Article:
"It's pretty impressive up here. I'm not a big heights guy, to be honest with you, but it's hard to come up here and not be impressed with the view," said Glavine from the building's observation deck. "If there's a better view anywhere in this city, you'd be hard pressed to find it. This is pretty cool."
The three Hall of Famers took turns posing against the east side of the skyline for around 10 minutes Thursday, and then they took a few questions for their second press tour of the day. All three said that the day had been overwhelming and that they were thrilled to experience it together.
"It's part of that baseball fraternity," said Glavine of his classmates. "You might not see somebody for a while, but when you do, it's like it was yesterday. You're telling the stories and rehashing things that happened. That's been fun with Greg, and from Frank's standpoint, I only know him from competing against him and certainly from watching him play. It's been good to get to know him and his wife. I'm honored to be going in with these guys. Two good guys, two class guys on and off the field."
"And they're good people," added Maddux. "We've had fun the last day or two, just kind of joking around and killing time. I was fortunate enough to play with Glav for half of my career in Atlanta, and I got to know Frank a little bit when we had those crosstown classics going on in the Chicago days."
Thomas, who will turn 46 in May, learned Thursday that he's now the youngest living Hall of Famer, a status he'll likely be able to tease his peers about for a half-decade or so. For now, though, Thomas just seemed humbled and overjoyed to have been elected to Cooperstown on his first ballot.
"This is as far as I've ever been up before. This is my first trip to the Empire State Building," he said. "I feel a little light-headed, actually. But I'm happy here. This has been an overwhelming 24 hours. Getting voted into the Baseball Hall of Fame is amazing. I think I need two days off just to reflect a little bit."
Now, after the fanfare dies down, the players will be left with their families and their reflections. They have half a year to collect their thoughts and to put them on paper, to document the people they most want to thank and the stories they most want to tell from their two-decade trip to the mountaintop.
Glavine and Thomas touched on that process Thursday, and they said a lot of thought would go into making their speeches.
"You have to think about all the coaches and friends and family members who have meant so much to you over the years," said Thomas. "You don't want to exclude anyone, but I'm sure there will be a few misses, a few slips. That's what I'm worried about right now."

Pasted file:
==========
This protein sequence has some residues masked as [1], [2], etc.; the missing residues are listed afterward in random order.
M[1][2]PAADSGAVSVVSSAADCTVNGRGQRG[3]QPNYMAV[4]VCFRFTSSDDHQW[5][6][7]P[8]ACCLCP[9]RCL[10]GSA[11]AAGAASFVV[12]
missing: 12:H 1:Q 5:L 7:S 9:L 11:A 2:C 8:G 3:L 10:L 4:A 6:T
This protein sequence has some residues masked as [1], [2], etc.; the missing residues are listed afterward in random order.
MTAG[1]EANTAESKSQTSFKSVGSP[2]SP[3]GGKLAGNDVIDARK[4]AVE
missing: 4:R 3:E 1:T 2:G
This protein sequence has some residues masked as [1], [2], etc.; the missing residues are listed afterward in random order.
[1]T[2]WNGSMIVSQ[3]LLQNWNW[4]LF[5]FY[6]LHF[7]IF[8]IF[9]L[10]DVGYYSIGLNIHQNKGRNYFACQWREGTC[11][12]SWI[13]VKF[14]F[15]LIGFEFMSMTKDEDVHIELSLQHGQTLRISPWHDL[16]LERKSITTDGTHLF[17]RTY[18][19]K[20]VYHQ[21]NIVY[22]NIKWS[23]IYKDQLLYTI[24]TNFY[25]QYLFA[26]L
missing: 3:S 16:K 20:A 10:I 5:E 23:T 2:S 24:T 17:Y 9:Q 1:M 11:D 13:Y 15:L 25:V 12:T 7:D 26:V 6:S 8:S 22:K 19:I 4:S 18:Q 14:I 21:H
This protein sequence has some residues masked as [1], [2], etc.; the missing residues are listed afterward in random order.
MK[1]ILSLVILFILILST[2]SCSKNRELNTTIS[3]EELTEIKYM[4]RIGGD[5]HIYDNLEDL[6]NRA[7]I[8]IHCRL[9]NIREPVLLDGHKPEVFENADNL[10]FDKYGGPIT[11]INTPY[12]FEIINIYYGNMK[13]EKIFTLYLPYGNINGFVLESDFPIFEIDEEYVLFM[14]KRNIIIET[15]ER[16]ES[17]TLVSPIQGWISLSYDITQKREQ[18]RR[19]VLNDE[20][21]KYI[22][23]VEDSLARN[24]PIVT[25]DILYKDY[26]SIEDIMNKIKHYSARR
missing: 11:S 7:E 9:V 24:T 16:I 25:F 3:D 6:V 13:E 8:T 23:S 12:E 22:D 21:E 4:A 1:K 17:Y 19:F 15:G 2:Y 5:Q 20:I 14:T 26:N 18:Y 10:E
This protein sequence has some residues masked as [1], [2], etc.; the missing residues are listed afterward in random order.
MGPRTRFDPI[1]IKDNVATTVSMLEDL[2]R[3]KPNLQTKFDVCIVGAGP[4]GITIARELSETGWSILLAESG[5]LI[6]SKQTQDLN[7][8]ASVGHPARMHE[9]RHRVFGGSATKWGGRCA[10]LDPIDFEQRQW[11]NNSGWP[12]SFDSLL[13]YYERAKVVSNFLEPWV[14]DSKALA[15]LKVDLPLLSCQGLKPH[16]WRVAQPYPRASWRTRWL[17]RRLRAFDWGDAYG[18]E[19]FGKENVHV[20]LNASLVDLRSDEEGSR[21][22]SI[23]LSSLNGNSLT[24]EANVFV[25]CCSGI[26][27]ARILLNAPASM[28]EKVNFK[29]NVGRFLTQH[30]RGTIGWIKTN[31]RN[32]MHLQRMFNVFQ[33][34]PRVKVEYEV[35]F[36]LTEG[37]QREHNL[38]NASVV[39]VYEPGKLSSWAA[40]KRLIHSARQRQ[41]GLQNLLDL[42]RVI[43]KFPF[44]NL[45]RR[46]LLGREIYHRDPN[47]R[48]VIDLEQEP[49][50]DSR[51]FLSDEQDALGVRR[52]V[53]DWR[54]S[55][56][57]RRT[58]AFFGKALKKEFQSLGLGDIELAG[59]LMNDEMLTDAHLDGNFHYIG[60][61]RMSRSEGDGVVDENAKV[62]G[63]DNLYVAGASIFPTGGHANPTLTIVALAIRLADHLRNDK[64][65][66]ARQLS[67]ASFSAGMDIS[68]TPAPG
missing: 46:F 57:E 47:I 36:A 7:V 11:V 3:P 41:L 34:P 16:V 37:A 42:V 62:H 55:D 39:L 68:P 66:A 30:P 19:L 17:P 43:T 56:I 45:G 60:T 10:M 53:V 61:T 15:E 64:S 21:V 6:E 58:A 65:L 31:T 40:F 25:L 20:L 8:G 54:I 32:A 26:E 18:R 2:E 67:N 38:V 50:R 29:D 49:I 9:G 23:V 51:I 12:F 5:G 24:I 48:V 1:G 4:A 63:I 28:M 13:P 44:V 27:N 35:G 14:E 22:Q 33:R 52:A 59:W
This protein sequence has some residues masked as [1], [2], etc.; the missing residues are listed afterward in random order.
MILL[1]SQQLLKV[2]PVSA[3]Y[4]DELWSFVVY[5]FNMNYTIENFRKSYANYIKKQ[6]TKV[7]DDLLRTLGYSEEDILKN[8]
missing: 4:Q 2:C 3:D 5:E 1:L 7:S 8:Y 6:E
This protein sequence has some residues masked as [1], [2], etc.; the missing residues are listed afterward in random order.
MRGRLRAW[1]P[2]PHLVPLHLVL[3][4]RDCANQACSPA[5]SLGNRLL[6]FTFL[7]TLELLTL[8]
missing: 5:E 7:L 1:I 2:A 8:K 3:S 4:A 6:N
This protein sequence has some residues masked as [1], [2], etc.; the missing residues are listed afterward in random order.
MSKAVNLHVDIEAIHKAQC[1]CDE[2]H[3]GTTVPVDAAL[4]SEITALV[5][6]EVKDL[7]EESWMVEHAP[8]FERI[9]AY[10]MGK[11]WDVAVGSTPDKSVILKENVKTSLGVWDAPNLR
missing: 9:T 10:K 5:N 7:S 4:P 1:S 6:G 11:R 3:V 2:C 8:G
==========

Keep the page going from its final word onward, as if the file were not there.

And what about his emotions? Thomas was ebullient and effusive Thursday, but will he be able to keep himself from crying when he gets through his induction speech in Cooperstown?
"I don't know about that," he said. "I'm an emotional guy. I wear my heart on my sleeve. Having that type of situation with fans being there in droves -- I'm expecting it's probably going to be a record turnout because of the size of the class -- it's something that could be touching for all of us."
It won't just be Glavine, Maddux and Thomas at the induction ceremonies, which will take place in Cooperstown from July 25 through 28. Managers Joe Torre, Bobby Cox and Tony La Russa will also be inducted this summer, giving the Hall of Fame a banner celebration to plan and execute.
Glavine, Maddux and Thomas -- the first trio of first-ballot candidates elected since 1999 -- will bring new energy to the Hall of Fame, and they're looking forward to their moment in the sun. Thursday, by contrast, was just a day to wake up and savor the view from the top of the world.
With that day in the books, life can go back to normal. But only for a little while. Each of these men is looking forward to his moment at the podium in Cooperstown, a chance to feel the love of the entire baseball world and to thank his loved ones for all the sacrifices they've made along the way.
"I hope so, but I'm not making any guarantees," said Glavine on whether he'll complete his speech without getting emotional. "For me, when I look back on my career, inevitably you reflect on the people who were around you and what they meant to you in terms of their support in your success. When you do that, you start talking about Mom and Dad, and you start talking about your wife and your kids. It's hard not to [get emotional], because those guys all make sacrifices along the way. It's hard not to get a little emotional when you really start looking back at what it meant to have that support. It makes it so much easier for us as ballplayers to have that, and too often it doesn't get enough credit."